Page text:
The Hyundai Logistics Center in Calamba, Laguna, is the conversion of a former textile factory into a processing plant for automobiles.  The ten-hectare property included a one-hectare factory building that had once been completely enclosed, electrically lit, and air-conditioned.  Hyundai Philippines’ corporate vision called for the conversion of this dark and abandoned industrial site into an environmentally sustainable complex.   

The Adaptive Reuse of this 1980s complex was rooted in an essential transition from darkness to light.  Roofs were adjusted and equipped with light monitors to bring in natural light.  Walls were opened up to bring in natural ventilation.  Original marble floors were repaired and reused.  Green roof were installed where possible.  The result has been a naturally cool well-lit space where worker morale is high, and where electricity bills are half what they would normally be. 

The project has been given the GREEEN Kamagong award, which is the highest ranking accorded by PGBI, or the Philippine Green Building Initiative.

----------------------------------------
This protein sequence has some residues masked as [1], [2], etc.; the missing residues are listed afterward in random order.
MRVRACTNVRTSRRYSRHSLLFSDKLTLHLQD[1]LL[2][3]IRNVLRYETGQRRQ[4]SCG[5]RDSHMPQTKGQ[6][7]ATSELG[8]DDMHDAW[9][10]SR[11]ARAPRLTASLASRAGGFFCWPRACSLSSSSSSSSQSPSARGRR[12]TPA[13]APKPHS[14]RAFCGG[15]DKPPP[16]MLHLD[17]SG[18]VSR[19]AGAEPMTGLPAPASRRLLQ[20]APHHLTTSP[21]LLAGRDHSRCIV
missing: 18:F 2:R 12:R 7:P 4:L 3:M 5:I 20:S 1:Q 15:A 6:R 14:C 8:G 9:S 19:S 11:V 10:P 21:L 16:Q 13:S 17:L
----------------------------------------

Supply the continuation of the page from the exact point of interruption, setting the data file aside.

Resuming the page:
From BluPrint Volume 1 2019: 


Drivers of Sustainability

The Hyundai Logistics Center as an Industry Leader in Doing it Green

Written by Lloyd Capilit Llaga


An architecture that derives its raison d’etre from a sincere translation of noble design philosophies is a rare gem.  And if the spirit that guided the hand and heart of the architect echoes harmony in nature, it becomes a jewel to the community.  A landmark in its own right, the Hyundai Logistics Center is cradled in the clement landscapes between Mount Makiling and the Tagaytay ridges as a symbol of innovation for the environment. Architect Dominic Galicia transformed this once dark and dank ten-hectare industrial compound into what is now a model for sustainable facilities design in the automotive industry.